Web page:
Wood pellets are a type of wood fuel, generally made from compacted sawdust or other wastes from sawmilling and other wood products manufacture, but also sometimes from sources such as whole-tree removal or tree tops and branches leftover after logging and which otherwise help replenish soil nutrients. Pellets are manufactured in several types and grades as fuels for electric power plants, homes, and other applications in between. Pellets are extremely dense and can be produced with a low moisture content (below 10%) that allows them to be burned with a very high combustion efficiency.
Further, their regular geometry and small size allow automatic feeding with very fine calibration. They can be fed to a burner by auger feeding or by pneumatic conveying. Their high density also permits compact storage and rational transport over long distance. They can be conveniently blown from a tanker to a storage bunker or silo on a customer’s premises.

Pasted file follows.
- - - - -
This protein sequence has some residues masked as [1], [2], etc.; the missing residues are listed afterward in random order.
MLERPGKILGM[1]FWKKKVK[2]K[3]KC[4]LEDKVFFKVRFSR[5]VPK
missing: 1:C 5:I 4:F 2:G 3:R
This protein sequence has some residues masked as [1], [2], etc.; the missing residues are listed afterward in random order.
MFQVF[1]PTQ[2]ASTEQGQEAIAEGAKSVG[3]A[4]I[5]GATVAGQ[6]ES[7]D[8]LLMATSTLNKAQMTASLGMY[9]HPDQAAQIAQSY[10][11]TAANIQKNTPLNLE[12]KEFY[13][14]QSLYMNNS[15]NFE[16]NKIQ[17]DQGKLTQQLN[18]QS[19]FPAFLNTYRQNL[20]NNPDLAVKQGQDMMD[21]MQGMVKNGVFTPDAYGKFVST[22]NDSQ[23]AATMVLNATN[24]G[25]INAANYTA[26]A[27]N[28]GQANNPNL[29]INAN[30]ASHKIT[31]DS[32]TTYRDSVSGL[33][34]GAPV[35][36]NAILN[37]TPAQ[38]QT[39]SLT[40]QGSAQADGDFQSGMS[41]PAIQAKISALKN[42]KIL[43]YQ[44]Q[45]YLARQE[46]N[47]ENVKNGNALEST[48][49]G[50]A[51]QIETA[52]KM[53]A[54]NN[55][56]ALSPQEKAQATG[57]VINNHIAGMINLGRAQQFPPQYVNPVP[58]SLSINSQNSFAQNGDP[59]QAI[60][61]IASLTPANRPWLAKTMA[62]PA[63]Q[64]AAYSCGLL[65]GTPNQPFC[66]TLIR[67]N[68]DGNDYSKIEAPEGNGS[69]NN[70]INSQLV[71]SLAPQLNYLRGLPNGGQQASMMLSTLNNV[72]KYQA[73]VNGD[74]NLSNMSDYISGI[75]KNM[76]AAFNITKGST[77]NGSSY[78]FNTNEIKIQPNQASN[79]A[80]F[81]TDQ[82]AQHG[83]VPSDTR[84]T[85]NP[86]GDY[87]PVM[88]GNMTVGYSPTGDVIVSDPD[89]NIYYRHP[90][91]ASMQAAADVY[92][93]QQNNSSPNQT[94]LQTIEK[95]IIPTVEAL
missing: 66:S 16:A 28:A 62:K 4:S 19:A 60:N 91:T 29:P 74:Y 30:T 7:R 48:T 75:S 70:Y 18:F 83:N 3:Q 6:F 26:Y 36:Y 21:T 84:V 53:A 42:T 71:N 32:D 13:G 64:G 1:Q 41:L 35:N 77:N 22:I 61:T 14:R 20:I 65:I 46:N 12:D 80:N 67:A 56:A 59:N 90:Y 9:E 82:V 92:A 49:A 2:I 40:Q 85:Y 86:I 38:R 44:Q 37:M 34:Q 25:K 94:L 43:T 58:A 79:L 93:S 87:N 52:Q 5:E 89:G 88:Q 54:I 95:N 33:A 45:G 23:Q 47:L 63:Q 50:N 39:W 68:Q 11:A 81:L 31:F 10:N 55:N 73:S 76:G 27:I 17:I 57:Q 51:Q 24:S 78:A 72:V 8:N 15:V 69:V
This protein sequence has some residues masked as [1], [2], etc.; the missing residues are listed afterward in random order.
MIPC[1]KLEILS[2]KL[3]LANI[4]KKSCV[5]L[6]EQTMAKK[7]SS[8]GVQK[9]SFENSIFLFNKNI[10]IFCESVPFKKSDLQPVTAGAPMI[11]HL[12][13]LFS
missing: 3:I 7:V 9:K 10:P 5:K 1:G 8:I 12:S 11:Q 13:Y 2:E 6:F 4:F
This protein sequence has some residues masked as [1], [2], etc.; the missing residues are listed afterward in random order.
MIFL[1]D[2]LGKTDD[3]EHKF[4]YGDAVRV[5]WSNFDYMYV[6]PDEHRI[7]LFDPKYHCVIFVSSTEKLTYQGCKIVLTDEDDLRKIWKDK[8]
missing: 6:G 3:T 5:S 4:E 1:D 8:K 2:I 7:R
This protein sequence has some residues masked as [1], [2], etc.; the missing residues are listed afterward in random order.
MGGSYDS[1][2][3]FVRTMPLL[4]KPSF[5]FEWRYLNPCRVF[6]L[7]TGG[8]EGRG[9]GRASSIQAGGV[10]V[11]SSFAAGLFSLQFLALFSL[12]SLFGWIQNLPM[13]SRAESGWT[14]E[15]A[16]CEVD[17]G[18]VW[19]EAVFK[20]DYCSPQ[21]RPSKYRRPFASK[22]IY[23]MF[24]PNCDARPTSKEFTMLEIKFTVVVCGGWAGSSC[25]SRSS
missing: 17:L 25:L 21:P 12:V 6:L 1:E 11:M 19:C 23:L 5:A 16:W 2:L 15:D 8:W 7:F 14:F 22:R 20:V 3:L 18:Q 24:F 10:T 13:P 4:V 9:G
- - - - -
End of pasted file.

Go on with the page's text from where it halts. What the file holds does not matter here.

A broad range of pellet stoves, central heating furnaces, and other heating appliances have been developed and marketed since 1999. With the surge in the price of fossil fuels since 2005, the demand for pellet heating has increased in Europe and North America, and a sizable industry is emerging. According to the International Energy Agency Task 40, wood pellet production has more than doubled between 2006 and 2010 to over 14 million tons. In a 2012 report, the Biomass Energy Resource Center says that it expects wood pellet production in North America to double again in the next five years.